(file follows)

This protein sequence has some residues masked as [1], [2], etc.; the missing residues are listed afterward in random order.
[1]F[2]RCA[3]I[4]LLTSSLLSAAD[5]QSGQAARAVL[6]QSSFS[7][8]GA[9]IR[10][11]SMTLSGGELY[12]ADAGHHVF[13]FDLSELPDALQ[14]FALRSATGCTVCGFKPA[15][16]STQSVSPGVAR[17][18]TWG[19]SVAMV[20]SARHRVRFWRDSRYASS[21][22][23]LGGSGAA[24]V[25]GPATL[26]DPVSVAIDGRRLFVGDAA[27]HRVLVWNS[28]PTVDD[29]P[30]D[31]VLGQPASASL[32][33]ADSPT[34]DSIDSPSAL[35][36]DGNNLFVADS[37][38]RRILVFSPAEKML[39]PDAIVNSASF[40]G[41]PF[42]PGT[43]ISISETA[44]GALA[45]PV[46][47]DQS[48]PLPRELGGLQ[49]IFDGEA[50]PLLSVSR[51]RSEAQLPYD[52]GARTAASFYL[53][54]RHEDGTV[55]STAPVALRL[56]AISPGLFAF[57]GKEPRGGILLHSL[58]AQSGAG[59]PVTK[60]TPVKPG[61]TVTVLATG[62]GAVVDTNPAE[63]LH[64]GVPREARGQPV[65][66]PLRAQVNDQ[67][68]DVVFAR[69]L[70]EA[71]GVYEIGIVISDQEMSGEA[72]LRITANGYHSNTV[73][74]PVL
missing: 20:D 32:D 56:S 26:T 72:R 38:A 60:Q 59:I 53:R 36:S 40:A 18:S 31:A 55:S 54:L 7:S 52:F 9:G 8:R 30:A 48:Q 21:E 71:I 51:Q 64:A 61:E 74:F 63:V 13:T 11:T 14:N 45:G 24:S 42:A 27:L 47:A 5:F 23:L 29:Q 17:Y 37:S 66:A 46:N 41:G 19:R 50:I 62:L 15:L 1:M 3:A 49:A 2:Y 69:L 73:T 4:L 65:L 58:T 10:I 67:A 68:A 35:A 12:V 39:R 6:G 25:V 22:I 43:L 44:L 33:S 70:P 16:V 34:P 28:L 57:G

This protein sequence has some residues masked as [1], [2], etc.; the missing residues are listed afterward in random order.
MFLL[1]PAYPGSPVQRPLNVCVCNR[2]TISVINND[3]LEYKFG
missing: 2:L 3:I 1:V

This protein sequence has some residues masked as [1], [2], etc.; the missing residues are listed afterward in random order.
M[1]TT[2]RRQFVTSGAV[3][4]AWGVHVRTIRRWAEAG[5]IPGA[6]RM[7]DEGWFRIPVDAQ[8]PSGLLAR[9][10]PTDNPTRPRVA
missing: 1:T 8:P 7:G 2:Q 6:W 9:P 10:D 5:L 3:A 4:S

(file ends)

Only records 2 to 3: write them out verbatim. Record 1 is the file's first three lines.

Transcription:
This protein sequence has some residues masked as [1], [2], etc.; the missing residues are listed afterward in random order.
MFLL[1]PAYPGSPVQRPLNVCVCNR[2]TISVINND[3]LEYKFG
missing: 2:L 3:I 1:V

This protein sequence has some residues masked as [1], [2], etc.; the missing residues are listed afterward in random order.
M[1]TT[2]RRQFVTSGAV[3][4]AWGVHVRTIRRWAEAG[5]IPGA[6]RM[7]DEGWFRIPVDAQ[8]PSGLLAR[9][10]PTDNPTRPRVA
missing: 1:T 8:P 7:G 2:Q 6:W 9:P 10:D 5:L 3:A 4:S